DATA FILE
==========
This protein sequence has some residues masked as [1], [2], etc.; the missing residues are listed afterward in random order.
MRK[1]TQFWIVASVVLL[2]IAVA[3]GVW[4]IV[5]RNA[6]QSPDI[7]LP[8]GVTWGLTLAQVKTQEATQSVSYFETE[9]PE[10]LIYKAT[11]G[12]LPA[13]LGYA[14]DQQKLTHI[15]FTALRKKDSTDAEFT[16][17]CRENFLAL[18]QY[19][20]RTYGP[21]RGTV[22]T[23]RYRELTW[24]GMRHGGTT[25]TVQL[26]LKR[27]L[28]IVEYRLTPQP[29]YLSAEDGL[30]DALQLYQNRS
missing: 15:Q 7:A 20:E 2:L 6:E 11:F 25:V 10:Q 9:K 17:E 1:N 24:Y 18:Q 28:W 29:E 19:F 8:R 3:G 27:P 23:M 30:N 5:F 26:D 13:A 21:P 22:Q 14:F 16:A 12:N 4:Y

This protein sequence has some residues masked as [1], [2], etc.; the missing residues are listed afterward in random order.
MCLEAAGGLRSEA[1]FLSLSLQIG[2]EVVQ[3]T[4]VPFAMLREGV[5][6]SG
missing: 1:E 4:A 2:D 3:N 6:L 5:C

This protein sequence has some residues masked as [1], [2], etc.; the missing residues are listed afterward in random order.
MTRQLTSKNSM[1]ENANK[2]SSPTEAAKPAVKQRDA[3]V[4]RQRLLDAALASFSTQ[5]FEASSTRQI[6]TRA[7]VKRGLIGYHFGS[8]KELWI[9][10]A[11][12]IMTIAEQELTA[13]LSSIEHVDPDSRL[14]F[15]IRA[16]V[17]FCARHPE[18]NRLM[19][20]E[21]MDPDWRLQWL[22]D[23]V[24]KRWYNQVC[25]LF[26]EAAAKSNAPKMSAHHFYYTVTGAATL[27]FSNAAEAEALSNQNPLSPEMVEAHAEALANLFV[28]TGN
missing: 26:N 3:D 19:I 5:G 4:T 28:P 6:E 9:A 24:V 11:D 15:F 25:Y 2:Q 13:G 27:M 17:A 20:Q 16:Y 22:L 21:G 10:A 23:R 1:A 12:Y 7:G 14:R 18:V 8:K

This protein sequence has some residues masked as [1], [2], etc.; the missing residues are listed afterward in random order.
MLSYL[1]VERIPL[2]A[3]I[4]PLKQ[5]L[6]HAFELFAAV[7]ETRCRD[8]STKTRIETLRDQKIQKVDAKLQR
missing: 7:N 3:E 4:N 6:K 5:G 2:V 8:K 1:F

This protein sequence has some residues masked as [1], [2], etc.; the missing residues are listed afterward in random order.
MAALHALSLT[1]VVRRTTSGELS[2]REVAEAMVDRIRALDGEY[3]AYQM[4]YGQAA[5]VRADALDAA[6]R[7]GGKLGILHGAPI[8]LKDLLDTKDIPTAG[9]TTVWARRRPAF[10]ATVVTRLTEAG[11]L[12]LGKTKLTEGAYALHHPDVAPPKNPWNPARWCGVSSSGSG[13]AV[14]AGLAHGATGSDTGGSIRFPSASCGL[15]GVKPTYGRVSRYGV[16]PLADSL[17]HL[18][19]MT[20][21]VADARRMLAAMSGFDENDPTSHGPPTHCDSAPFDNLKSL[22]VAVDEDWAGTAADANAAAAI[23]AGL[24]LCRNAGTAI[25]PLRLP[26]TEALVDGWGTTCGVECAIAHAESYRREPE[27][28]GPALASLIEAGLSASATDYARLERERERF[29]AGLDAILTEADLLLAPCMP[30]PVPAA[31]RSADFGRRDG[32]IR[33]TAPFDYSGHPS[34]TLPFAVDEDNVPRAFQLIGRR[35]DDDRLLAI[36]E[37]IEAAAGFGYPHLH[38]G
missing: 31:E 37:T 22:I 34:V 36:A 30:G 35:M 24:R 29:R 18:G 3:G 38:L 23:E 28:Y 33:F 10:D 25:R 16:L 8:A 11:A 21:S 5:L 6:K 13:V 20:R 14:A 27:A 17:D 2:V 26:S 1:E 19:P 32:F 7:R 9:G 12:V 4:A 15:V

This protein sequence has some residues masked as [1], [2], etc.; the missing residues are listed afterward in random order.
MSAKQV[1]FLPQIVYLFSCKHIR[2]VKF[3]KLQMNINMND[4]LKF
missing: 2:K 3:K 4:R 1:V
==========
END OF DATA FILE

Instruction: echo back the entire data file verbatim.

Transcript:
This protein sequence has some residues masked as [1], [2], etc.; the missing residues are listed afterward in random order.
MRK[1]TQFWIVASVVLL[2]IAVA[3]GVW[4]IV[5]RNA[6]QSPDI[7]LP[8]GVTWGLTLAQVKTQEATQSVSYFETE[9]PE[10]LIYKAT[11]G[12]LPA[13]LGYA[14]DQQKLTHI[15]FTALRKKDSTDAEFT[16][17]CRENFLAL[18]QY[19][20]RTYGP[21]RGTV[22]T[23]RYRELTW[24]GMRHGGTT[25]TVQL[26]LKR[27]L[28]IVEYRLTPQP[29]YLSAEDGL[30]DALQLYQNRS
missing: 15:Q 7:A 20:E 2:L 6:E 11:F 25:V 10:Q 9:K 17:E 1:N 24:Y 18:Q 28:W 29:E 19:F 8:R 3:G 27:P 23:M 30:N 5:F 26:D 13:A 21:P 22:Q 14:F 16:A 12:N 4:Y

This protein sequence has some residues masked as [1], [2], etc.; the missing residues are listed afterward in random order.
MCLEAAGGLRSEA[1]FLSLSLQIG[2]EVVQ[3]T[4]VPFAMLREGV[5][6]SG
missing: 1:E 4:A 2:D 3:N 6:L 5:C

This protein sequence has some residues masked as [1], [2], etc.; the missing residues are listed afterward in random order.
MTRQLTSKNSM[1]ENANK[2]SSPTEAAKPAVKQRDA[3]V[4]RQRLLDAALASFSTQ[5]FEASSTRQI[6]TRA[7]VKRGLIGYHFGS[8]KELWI[9][10]A[11][12]IMTIAEQELTA[13]LSSIEHVDPDSRL[14]F[15]IRA[16]V[17]FCARHPE[18]NRLM[19][20]E[21]MDPDWRLQWL[22]D[23]V[24]KRWYNQVC[25]LF[26]EAAAKSNAPKMSAHHFYYTVTGAATL[27]FSNAAEAEALSNQNPLSPEMVEAHAEALANLFV[28]TGN
missing: 26:N 3:D 19:I 5:G 4:T 28:P 6:E 9:A 24:V 11:D 15:F 25:Y 2:Q 13:G 27:M 17:A 20:Q 16:Y 22:L 21:G 10:A 23:R 1:A 12:Y 7:G 14:R 18:V 8:K

This protein sequence has some residues masked as [1], [2], etc.; the missing residues are listed afterward in random order.
MLSYL[1]VERIPL[2]A[3]I[4]PLKQ[5]L[6]HAFELFAAV[7]ETRCRD[8]STKTRIETLRDQKIQKVDAKLQR
missing: 7:N 3:E 4:N 6:K 5:G 2:V 8:K 1:F

This protein sequence has some residues masked as [1], [2], etc.; the missing residues are listed afterward in random order.
MAALHALSLT[1]VVRRTTSGELS[2]REVAEAMVDRIRALDGEY[3]AYQM[4]YGQAA[5]VRADALDAA[6]R[7]GGKLGILHGAPI[8]LKDLLDTKDIPTAG[9]TTVWARRRPAF[10]ATVVTRLTEAG[11]L[12]LGKTKLTEGAYALHHPDVAPPKNPWNPARWCGVSSSGSG[13]AV[14]AGLAHGATGSDTGGSIRFPSASCGL[15]GVKPTYGRVSRYGV[16]PLADSL[17]HL[18][19]MT[20][21]VADARRMLAAMSGFDENDPTSHGPPTHCDSAPFDNLKSL[22]VAVDEDWAGTAADANAAAAI[23]AGL[24]LCRNAGTAI[25]PLRLP[26]TEALVDGWGTTCGVECAIAHAESYRREPE[27][28]GPALASLIEAGLSASATDYARLERERERF[29]AGLDAILTEADLLLAPCMP[30]PVPAA[31]RSADFGRRDG[32]IR[33]TAPFDYSGHPS[34]TLPFAVDEDNVPRAFQLIGRR[35]DDDRLLAI[36]E[37]IEAAAGFGYPHLH[38]G
missing: 31:E 37:T 22:I 34:V 36:A 30:G 35:M 24:R 29:R 18:G 3:G 38:L 23:E 28:Y 33:F 10:D 25:R 16:L 8:A 11:A 21:S 5:L 6:K 13:V 20:R 14:A 27:A 17:D 2:V 26:S 1:E 19:P 32:F 7:R 9:G 12:V 4:A 15:V

This protein sequence has some residues masked as [1], [2], etc.; the missing residues are listed afterward in random order.
MSAKQV[1]FLPQIVYLFSCKHIR[2]VKF[3]KLQMNINMND[4]LKF
missing: 2:K 3:K 4:R 1:V